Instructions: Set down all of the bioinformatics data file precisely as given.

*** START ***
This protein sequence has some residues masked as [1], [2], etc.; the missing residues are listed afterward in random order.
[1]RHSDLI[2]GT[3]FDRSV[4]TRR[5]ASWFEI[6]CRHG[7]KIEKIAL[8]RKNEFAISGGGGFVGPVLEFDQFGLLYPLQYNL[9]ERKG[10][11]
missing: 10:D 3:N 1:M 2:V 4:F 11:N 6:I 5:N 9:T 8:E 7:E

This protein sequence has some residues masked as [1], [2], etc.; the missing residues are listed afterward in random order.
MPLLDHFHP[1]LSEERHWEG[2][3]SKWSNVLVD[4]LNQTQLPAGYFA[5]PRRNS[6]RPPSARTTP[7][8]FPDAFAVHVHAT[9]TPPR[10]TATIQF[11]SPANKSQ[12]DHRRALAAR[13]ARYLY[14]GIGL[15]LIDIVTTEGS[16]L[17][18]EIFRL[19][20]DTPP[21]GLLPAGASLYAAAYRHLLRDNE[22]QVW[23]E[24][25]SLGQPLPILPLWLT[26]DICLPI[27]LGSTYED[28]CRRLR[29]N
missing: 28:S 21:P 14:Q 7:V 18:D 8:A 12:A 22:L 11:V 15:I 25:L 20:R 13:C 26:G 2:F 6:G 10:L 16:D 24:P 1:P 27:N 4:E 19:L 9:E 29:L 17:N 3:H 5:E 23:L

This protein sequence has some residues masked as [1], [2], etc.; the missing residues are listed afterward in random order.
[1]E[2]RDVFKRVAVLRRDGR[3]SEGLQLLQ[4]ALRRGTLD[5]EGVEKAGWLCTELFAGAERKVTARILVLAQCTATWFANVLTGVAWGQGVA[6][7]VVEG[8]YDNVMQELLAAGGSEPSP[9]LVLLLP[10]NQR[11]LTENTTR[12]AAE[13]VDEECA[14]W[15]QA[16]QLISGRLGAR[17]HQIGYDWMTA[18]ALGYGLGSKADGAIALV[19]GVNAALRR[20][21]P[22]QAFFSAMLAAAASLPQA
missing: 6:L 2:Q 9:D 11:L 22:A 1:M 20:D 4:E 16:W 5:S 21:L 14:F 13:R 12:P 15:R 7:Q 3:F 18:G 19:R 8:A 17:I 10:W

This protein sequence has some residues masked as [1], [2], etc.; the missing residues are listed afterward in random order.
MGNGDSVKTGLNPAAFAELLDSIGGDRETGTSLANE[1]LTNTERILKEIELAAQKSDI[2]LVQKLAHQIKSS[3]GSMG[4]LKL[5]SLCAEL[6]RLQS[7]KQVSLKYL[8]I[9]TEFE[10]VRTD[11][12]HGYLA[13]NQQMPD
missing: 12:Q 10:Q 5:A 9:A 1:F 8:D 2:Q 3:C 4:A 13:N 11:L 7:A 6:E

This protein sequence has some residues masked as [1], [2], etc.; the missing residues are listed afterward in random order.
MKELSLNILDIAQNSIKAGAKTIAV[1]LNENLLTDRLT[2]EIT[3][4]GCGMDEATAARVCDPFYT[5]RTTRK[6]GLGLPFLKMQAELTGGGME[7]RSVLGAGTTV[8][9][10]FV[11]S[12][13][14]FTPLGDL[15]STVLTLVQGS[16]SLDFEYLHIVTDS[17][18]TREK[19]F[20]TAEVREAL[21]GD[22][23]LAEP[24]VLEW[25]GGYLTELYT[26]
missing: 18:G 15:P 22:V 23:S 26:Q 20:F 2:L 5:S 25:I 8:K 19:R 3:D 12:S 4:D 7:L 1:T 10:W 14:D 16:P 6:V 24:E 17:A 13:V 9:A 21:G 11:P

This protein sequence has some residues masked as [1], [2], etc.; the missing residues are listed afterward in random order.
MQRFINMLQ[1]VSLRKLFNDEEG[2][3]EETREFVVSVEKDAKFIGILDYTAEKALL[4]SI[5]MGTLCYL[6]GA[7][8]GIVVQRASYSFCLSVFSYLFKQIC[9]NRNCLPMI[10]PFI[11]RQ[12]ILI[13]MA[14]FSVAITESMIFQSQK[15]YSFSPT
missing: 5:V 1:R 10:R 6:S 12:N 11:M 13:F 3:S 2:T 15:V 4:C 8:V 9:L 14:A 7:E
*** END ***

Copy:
This protein sequence has some residues masked as [1], [2], etc.; the missing residues are listed afterward in random order.
[1]RHSDLI[2]GT[3]FDRSV[4]TRR[5]ASWFEI[6]CRHG[7]KIEKIAL[8]RKNEFAISGGGGFVGPVLEFDQFGLLYPLQYNL[9]ERKG[10][11]
missing: 10:D 3:N 1:M 2:V 4:F 11:N 6:I 5:N 9:T 8:E 7:E

This protein sequence has some residues masked as [1], [2], etc.; the missing residues are listed afterward in random order.
MPLLDHFHP[1]LSEERHWEG[2][3]SKWSNVLVD[4]LNQTQLPAGYFA[5]PRRNS[6]RPPSARTTP[7][8]FPDAFAVHVHAT[9]TPPR[10]TATIQF[11]SPANKSQ[12]DHRRALAAR[13]ARYLY[14]GIGL[15]LIDIVTTEGS[16]L[17][18]EIFRL[19][20]DTPP[21]GLLPAGASLYAAAYRHLLRDNE[22]QVW[23]E[24][25]SLGQPLPILPLWLT[26]DICLPI[27]LGSTYED[28]CRRLR[29]N
missing: 28:S 21:P 14:Q 7:V 18:D 8:A 12:A 22:L 11:V 15:I 25:L 20:R 13:C 26:G 2:F 6:G 10:L 16:D 24:P 1:P 27:N 4:E 19:L 9:E 29:L 17:N 3:H 5:E 23:L

This protein sequence has some residues masked as [1], [2], etc.; the missing residues are listed afterward in random order.
[1]E[2]RDVFKRVAVLRRDGR[3]SEGLQLLQ[4]ALRRGTLD[5]EGVEKAGWLCTELFAGAERKVTARILVLAQCTATWFANVLTGVAWGQGVA[6][7]VVEG[8]YDNVMQELLAAGGSEPSP[9]LVLLLP[10]NQR[11]LTENTTR[12]AAE[13]VDEECA[14]W[15]QA[16]QLISGRLGAR[17]HQIGYDWMTA[18]ALGYGLGSKADGAIALV[19]GVNAALRR[20][21]P[22]QAFFSAMLAAAASLPQA
missing: 6:L 2:Q 9:D 11:L 22:A 1:M 20:D 4:E 16:W 5:S 21:L 14:F 13:R 12:P 15:R 7:Q 3:F 18:G 19:R 8:A 17:I 10:W

This protein sequence has some residues masked as [1], [2], etc.; the missing residues are listed afterward in random order.
MGNGDSVKTGLNPAAFAELLDSIGGDRETGTSLANE[1]LTNTERILKEIELAAQKSDI[2]LVQKLAHQIKSS[3]GSMG[4]LKL[5]SLCAEL[6]RLQS[7]KQVSLKYL[8]I[9]TEFE[10]VRTD[11][12]HGYLA[13]NQQMPD
missing: 12:Q 10:Q 5:A 9:A 1:F 8:D 2:Q 3:C 4:A 13:N 11:L 7:A 6:E

This protein sequence has some residues masked as [1], [2], etc.; the missing residues are listed afterward in random order.
MKELSLNILDIAQNSIKAGAKTIAV[1]LNENLLTDRLT[2]EIT[3][4]GCGMDEATAARVCDPFYT[5]RTTRK[6]GLGLPFLKMQAELTGGGME[7]RSVLGAGTTV[8][9][10]FV[11]S[12][13][14]FTPLGDL[15]STVLTLVQGS[16]SLDFEYLHIVTDS[17][18]TREK[19]F[20]TAEVREAL[21]GD[22][23]LAEP[24]VLEW[25]GGYLTELYT[26]
missing: 18:G 15:P 22:V 23:S 26:Q 20:F 2:L 5:S 25:I 8:K 19:R 3:D 12:S 4:D 7:L 1:T 10:W 14:D 16:P 6:V 24:E 17:A 13:V 9:A 21:G 11:P

This protein sequence has some residues masked as [1], [2], etc.; the missing residues are listed afterward in random order.
MQRFINMLQ[1]VSLRKLFNDEEG[2][3]EETREFVVSVEKDAKFIGILDYTAEKALL[4]SI[5]MGTLCYL[6]GA[7][8]GIVVQRASYSFCLSVFSYLFKQIC[9]NRNCLPMI[10]PFI[11]RQ[12]ILI[13]MA[14]FSVAITESMIFQSQK[15]YSFSPT
missing: 5:V 1:R 10:R 6:S 12:N 11:M 13:F 3:S 2:T 15:V 4:C 8:V 9:L 14:A 7:E